April 24, 2017

Include Students in Search for JCPS Leader

By Pearl Morttey & Zachariah Sippy

The departure of Donna Hargens offers an opportunity to consider the role of Jefferson County Public Schools's superintendent in relation to the system's stakeholders.

The superintendent is the chief executive of the school district in charge of implementing the board’s vision and responsible for making day-to-day decisions about educational programs, spending, staff, salaries, and facilities.

In a district as large and diverse as Jefferson County, it is imperative that all stakeholders are heard in the process of selecting the person with so much influence over our public schools. Engaging the public in this way creates the buy-in necessary to ensure that everyone is invested in the superintendent’s success.

But full school stakeholder engagement requires that parents, teachers, administrators, community members, as well as students participate.

Without creating space for meaningful student voice, too much of school policy hinges on an incomplete picture of our schools.

Students spend 35 hours each week in the classroom. We are the first to observe the effects of decisions on grading systems, academic standards, the distribution of resources, and scheduling.

How might we tap into the expertise of students to help make the system better?

JCPS should actively solicit youth voices and create a formal space for students in the district to share relevant perspectives and articulate a vision for JCPS schools. Such a platform would better inform the superintendent candidates about the culture and climate of Jefferson County and encourage students to be more active participants in their own learning. Beyond that, the superintendent selection process can serve as a chance for Jefferson County to educate students about the democratic decision-making central to school governance by including them in it.

Despite existing legal barriers to formal participation on the superintendent screening committee, students can still play an essential role in the process. Recently Fayette County Public Schools, for example, invited a diverse group of students to interview the final two candidates in a closed-door session and then provide feedback to the Board.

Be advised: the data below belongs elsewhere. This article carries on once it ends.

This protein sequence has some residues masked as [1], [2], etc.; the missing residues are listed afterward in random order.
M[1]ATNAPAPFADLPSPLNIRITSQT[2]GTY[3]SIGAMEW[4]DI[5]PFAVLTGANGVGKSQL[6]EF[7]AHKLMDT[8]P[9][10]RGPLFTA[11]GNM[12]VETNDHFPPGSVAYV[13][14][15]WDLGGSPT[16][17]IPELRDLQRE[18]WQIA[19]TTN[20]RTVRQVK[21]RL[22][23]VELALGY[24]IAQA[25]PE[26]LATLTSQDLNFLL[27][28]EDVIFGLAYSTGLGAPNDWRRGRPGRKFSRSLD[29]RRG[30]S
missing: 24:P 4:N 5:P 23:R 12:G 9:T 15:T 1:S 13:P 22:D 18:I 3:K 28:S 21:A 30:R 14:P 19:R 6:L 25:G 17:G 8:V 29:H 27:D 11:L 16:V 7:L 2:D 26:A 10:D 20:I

Integrating students into the superintendent selection process is one step to engage students in meaningful school decision-making. And it should only be the beginning. Soliciting student voice should be a priority of the next superintendent.

For the last year, the Student Voice Team has traveled across the Commonwealth to hear from students directly about their school experiences. Our Students as Partners listening tour has led us from Appalachian coal country and other rural areas to Kentucky’s urban centers. What we have heard is that when it comes to their own learning, most students feel powerless, as if they cannot make a difference in the way they experience school.

The lack of a forum for students to share their perspectives leads to a sense of learned helplessness and apathy. But a school community that supports all students to learn at their highest potential also demands that it supports young people to be active, informed partners in their education.

The selection of a new superintendent allows JCPS to take a significant first step in opening the process of making our schools the best they can be to all stakeholders.  This is a prospect that can and should include us, the students.

This op-ed originally ran in the Courier Journal.

Pearl Morttey

Pearl Morttey

Pearl is a Yoda Corps Advisor of KSVT and former member. She graduated from Fern Creek High School in 2017 and Centre College in 2021.

Zachariah Sippy

Zachariah Sippy

Zachariah is a Yoda Corps Advisor of KSVT and former member. He was previously the Director of Grassroots Engagement. Zachariah graduated from Henry Clay High School in 2018 and is a student at Princeton University.